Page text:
Arizona seeks water-saving technology, not Great Lakes water

In the Michigan Land Use Institute weekly e-newsletter, Andy Guy interviews Ariz. Gov. Janet Napolitano's chief of staff operations Alan Stephens, who squashed the single biggest fear driving efforts to protect the world's largest freshwater lake system from massive diversions. His bone-dry state is not thirsty for Great Lakes water but is hot to develop a brand-new, high-tech water-conserving and -purifying industry before Michigan does to export water-saving technology...

Sep 26th, 2006

PHOENIX, Sept. 26, 2006 -- In yesterday's weekly e-newsletter from the Michigan Land Use Institute, Andy Guy interviews Ariz. Gov. Janet Napolitano's chief of staff operations Alan Stephens, who squashed the single biggest fear driving efforts to protect the world's largest freshwater lake system from massive diversions. His bone-dry state is not thirsty for Great Lakes water but is hot to develop a brand-new, high-tech water-conserving and -purifying industry before Michigan does to export water-saving technology.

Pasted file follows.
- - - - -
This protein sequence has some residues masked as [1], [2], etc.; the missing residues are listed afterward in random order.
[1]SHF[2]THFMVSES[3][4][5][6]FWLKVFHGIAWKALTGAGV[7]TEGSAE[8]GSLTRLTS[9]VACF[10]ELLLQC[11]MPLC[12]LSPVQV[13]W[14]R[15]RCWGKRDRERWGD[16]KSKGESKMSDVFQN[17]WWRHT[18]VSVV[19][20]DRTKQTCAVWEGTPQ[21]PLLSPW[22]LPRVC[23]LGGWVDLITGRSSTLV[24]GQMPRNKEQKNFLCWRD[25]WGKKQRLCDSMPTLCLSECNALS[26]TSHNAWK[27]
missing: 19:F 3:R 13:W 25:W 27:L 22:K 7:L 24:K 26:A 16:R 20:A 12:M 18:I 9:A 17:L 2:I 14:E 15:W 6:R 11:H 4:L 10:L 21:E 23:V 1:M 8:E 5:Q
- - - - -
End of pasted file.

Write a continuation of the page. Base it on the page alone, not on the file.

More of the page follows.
"Augmenting our limited water supply is important. But you don't do that by taking other people's water. You do it by improving resource management and cleaning and conserving your own supply," Stephens said.

The new contest is not over which region can best poach or defend a water supply; instead, it is over which can spark vigorous new business growth by most quickly developing new technologies that can stretch and improve available water supplies...

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